“All winter trying for perfection, but somehow you’re never satisfied. That hunger will last you for a lifetime until you learn how to set it down…”

I am learning to let go of what doesn’t serve me. Comparisons. Lofty expectations of perfection. The appearance of unbreakable strength. This framework of defining myself keeps me from the present, it turns self-love into a conditional state.

I am on a journey north as much as I am on a journey within. I am sweeping away self-constructed stressors and filling myself with wild mint and endless stars. I am marking myself with the imprints of tree bark and the glow of sun-kissed (and sunburnt) skin.

The stretch of trail between Big Bear and Cajon Pass has been idyllic. I am fortunate to have the space to be on my own and to spend time with incredible new friends. I am fortunate too for my deepening connection with my emotions, which come in bouts of near-daily tears. I cry for joy and from pain. There are tears shed for glorious sunsets and in moments of heavy unknowing.

And there is an abundance of lightness too. I am munching on pop tarts and hollering off mountains. Birds and flowers color days and I never knew how beloved a cozy sleeping bag could be. It is all of the little things, and the way I feel so little in these big mountains that is creating a sense of place, of home. 

Mobile, tasking, and always afresh with challenge, hiking this trail is becoming not just an experience but a way of life. And with it, I am no longer seeing myself as an experimenter discovering the formula for strength or success, but a writer creating and recreating herself with each new blazing pink sunrise. I am not superwoman, nor do I have everything figured out. I am simply navigating a more wild existence and in doing so, being who I am meant to be.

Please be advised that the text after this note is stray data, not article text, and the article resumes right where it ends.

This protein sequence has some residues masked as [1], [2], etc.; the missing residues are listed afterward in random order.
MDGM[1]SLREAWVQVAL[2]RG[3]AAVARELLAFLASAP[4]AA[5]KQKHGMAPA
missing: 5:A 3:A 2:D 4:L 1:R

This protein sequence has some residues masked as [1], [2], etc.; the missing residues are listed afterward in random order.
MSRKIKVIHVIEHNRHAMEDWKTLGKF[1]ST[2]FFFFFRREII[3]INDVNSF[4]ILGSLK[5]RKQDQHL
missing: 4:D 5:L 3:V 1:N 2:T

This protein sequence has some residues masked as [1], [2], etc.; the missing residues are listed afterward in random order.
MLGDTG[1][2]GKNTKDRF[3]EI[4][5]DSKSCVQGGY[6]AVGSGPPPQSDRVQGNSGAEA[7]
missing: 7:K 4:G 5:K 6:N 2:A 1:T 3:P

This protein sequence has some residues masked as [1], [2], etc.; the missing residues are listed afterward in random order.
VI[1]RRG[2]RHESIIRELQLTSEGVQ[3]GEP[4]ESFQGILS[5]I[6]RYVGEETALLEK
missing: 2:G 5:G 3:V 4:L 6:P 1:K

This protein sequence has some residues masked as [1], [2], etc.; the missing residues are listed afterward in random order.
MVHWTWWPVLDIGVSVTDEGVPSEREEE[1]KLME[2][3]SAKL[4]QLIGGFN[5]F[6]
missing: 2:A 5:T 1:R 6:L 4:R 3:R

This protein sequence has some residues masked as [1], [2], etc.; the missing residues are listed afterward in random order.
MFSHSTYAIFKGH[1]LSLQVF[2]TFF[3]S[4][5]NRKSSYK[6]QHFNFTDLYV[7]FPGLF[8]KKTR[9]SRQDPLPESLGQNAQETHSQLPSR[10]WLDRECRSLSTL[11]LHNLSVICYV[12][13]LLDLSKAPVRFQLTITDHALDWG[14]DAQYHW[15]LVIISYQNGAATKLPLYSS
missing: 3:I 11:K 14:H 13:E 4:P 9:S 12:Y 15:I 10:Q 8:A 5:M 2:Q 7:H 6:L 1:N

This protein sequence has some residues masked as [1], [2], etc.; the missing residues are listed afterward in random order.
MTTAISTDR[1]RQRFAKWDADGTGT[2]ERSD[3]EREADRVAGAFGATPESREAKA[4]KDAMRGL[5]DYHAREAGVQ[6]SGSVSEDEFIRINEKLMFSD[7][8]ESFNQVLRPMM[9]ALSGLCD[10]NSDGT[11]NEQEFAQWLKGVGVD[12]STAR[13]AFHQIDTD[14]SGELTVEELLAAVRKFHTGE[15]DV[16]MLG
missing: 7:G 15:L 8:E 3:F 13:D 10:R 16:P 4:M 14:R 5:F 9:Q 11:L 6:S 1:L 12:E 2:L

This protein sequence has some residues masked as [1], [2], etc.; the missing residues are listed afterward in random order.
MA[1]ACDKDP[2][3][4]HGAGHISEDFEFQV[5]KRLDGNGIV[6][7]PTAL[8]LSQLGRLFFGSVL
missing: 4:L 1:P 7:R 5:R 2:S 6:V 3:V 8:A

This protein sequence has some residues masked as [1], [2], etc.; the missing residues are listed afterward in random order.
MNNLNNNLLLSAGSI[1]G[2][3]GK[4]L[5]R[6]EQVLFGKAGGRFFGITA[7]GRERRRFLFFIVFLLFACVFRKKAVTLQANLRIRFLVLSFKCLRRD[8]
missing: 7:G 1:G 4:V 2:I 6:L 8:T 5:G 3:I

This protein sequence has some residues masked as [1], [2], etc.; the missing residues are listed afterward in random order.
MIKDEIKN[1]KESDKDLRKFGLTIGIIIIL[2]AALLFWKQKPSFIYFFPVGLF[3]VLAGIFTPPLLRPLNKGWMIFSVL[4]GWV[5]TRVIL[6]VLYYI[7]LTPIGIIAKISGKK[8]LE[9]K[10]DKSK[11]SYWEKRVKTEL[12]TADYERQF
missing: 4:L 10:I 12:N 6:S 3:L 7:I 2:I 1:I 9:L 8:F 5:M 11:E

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Comments 3

  • Jackie W : Jun 17th

    Thank you for sharing your PCT journey with us Ava!
    You have such a unique perspective and a deeply insightful way of describing what you are feeling, learning, and experiencing while on the trail.
    I look forward to your posts and wish well on your travels!

  • Alexis (Lexy) Lee : Jul 9th

    “The end of all our exploring is to arrive at the beginning & know it for the first time.”
    I love reading of your deepening presence of being, insight knowledge & dropping cultural facades of humanness. Be well, mindful and healthy. Aloha

  • Andrea : Jul 26th

    “Taking time to listen and be still” …. You summed it up perfectly! Reading lots of different people’s stories on the trail it seems like so many of them are all about the miles hiked each day and how far they can push themselves. I just get the feeling that so many of them are missing out on all of the majic and beauty that the trail has to offer…. Keep your heart and spirit open each day and enjoy everything that the trail brings you!!!